Bösendorfer Strauss design Grand Piano

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Bösendorfer Strauss design Grand Piano 


King of Waltz

Ultimate Design


The Bösendorfer Grand Piano Model Strauss design is a limited edition instrument that is designed for professional musicians and serious pianists. This piano model is based on the Bösendorfer Concert Grand Piano Model 225, and is known for its exceptional sound quality, craftsmanship, and attention to detail.

One of the most notable features of the Bösendorfer Grand Piano Model Strauss design is its sound quality. The piano features a Viennese soundboard made of high-quality spruce wood, which is known for its ability to produce a rich and powerful tone. Additionally, the piano has 97 keys instead of the standard 88, which allows for a wider range of expression and tonal possibilities.

The Bösendorfer Grand Piano Model Strauss design is also designed to honor the famous composer Johann Strauss II. The piano features a custom design that is inspired by Strauss's music and style, with the motif of a waltz and the composer's signature inlaid in the piano's fallboard. This design is unique to this model and it makes the piano a beautiful piece of musical art.

Another important aspect of the Bösendorfer Grand Piano Model Strauss design is its craftsmanship. The piano is handcrafted using only the finest materials, and is built to the highest standards of quality and durability.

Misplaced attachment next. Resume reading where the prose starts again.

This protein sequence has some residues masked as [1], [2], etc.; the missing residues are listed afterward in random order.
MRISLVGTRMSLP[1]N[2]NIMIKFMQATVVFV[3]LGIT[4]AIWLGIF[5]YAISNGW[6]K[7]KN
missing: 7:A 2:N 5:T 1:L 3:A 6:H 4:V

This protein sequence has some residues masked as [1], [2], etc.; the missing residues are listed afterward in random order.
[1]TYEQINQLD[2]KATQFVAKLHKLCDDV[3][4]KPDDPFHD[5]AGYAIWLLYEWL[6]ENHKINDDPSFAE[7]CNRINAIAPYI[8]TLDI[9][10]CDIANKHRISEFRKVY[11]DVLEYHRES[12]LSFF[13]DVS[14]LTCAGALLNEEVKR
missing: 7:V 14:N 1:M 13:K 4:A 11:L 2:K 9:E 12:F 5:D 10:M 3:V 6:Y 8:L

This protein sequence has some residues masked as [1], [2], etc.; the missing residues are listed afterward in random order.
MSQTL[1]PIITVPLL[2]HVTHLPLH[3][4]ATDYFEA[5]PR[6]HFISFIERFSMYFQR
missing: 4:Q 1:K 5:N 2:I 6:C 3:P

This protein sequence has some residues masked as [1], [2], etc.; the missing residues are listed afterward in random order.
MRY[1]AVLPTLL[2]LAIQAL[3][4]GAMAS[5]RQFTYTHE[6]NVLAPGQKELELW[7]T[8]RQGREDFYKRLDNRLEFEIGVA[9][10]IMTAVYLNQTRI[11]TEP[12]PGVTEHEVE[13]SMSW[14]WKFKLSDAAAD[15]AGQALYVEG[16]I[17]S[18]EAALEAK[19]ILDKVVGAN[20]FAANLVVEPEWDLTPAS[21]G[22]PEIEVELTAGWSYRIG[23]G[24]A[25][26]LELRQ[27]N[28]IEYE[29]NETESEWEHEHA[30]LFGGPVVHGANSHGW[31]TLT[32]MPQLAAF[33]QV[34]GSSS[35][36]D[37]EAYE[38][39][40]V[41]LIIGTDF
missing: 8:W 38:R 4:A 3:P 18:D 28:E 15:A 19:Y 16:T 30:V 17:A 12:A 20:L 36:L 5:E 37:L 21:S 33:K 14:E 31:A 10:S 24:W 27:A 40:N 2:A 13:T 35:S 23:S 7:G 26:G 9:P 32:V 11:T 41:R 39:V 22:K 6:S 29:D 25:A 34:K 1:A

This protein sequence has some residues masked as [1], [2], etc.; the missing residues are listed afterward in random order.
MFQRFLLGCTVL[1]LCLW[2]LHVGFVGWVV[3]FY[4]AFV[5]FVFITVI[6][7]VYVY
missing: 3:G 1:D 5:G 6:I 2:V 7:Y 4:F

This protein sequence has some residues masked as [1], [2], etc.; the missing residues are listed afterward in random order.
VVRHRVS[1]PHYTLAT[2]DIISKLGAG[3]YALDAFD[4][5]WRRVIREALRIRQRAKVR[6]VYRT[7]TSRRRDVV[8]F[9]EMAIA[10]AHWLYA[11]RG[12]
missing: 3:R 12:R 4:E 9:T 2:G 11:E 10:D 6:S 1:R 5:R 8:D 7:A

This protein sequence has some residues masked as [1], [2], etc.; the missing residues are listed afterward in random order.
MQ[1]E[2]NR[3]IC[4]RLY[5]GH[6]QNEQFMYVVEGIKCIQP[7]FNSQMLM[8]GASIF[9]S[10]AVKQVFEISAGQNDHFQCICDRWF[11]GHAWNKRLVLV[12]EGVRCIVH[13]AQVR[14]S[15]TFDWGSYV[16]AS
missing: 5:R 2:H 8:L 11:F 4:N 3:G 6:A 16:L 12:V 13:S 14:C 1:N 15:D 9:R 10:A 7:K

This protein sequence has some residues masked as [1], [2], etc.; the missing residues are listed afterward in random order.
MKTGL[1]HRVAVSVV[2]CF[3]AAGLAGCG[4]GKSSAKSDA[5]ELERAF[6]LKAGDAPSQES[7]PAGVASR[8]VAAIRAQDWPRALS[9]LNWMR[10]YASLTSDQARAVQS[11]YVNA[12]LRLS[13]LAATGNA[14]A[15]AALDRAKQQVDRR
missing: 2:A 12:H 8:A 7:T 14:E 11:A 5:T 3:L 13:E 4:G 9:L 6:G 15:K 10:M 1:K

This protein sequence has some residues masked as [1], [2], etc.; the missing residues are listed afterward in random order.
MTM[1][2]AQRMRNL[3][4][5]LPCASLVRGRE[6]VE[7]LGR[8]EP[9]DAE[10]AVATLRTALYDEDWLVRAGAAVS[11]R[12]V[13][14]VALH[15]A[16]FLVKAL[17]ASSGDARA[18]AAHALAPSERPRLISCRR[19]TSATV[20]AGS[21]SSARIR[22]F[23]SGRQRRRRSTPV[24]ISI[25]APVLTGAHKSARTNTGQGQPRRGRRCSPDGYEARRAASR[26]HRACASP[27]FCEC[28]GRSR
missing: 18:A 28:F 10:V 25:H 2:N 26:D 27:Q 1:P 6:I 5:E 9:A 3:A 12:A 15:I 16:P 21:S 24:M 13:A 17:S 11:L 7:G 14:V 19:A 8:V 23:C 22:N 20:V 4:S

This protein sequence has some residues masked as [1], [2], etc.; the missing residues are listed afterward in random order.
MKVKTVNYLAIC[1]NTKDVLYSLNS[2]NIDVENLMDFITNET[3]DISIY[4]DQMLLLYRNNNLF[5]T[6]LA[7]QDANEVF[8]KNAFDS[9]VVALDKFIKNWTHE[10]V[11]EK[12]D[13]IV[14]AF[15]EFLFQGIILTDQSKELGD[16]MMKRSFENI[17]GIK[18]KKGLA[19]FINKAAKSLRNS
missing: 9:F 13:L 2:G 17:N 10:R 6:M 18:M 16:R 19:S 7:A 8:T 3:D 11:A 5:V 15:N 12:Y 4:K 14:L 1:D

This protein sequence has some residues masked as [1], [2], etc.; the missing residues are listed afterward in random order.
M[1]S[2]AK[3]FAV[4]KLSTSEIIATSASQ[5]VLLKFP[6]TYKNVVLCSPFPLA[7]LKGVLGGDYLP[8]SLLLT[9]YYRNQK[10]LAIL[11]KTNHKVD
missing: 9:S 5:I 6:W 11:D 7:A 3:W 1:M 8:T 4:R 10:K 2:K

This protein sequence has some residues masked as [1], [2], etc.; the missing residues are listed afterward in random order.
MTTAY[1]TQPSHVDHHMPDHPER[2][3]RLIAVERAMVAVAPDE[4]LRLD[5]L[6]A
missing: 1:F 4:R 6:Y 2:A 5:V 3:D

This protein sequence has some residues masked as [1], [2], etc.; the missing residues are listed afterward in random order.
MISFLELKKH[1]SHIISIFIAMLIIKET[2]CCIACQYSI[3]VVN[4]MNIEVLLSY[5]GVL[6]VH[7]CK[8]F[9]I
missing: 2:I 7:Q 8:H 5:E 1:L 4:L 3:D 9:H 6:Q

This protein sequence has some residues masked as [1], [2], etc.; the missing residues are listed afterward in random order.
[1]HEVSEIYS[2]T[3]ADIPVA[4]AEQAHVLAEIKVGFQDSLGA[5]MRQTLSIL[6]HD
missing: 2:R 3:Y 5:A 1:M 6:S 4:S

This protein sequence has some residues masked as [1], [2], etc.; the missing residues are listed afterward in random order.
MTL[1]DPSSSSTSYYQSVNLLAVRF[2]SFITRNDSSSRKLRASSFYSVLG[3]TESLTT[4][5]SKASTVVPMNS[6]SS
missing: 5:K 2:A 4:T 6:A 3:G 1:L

It is known to be an old tradition: Each and every year the legendary Vienna Opera Ball takes place at Vienna's State Opera and after the welcoming speech ends with “Alles Waltzer” the orchestra opens the festivity with a masterpiece by none other than Johann Strauss. Strauss Junior (1825 – 1899) was also called the King of Waltz, since no other piece of music shall be remembered as well as his Waltzes with Vienna. In 1890, Johann Strauss and Ludwig Bösendorfer meet for the first time celebrating carnival at the city mayor’s hall. They soon become friends and it is said they shared the hobby of playing Tarock cards. Strauss’s music soon gains popularity and even today the Viennese Waltz is known all over the world. “The Blue Danube” – composed by Strauss in 1867 – is regarded as Austria’s unofficial national anthem.

 The Bösendorfer Grand Strauss is inspired by the composer’s own Bösendorfer which is still exhibited at the Johann Strauss museum in Vienna. The fanciful music desk design, round legs and the Austrian coat of arms are a reminder of the lively tunes of his noble times. Thus, every pianist will enjoy the music of the King of Waltz in ¾ beat.


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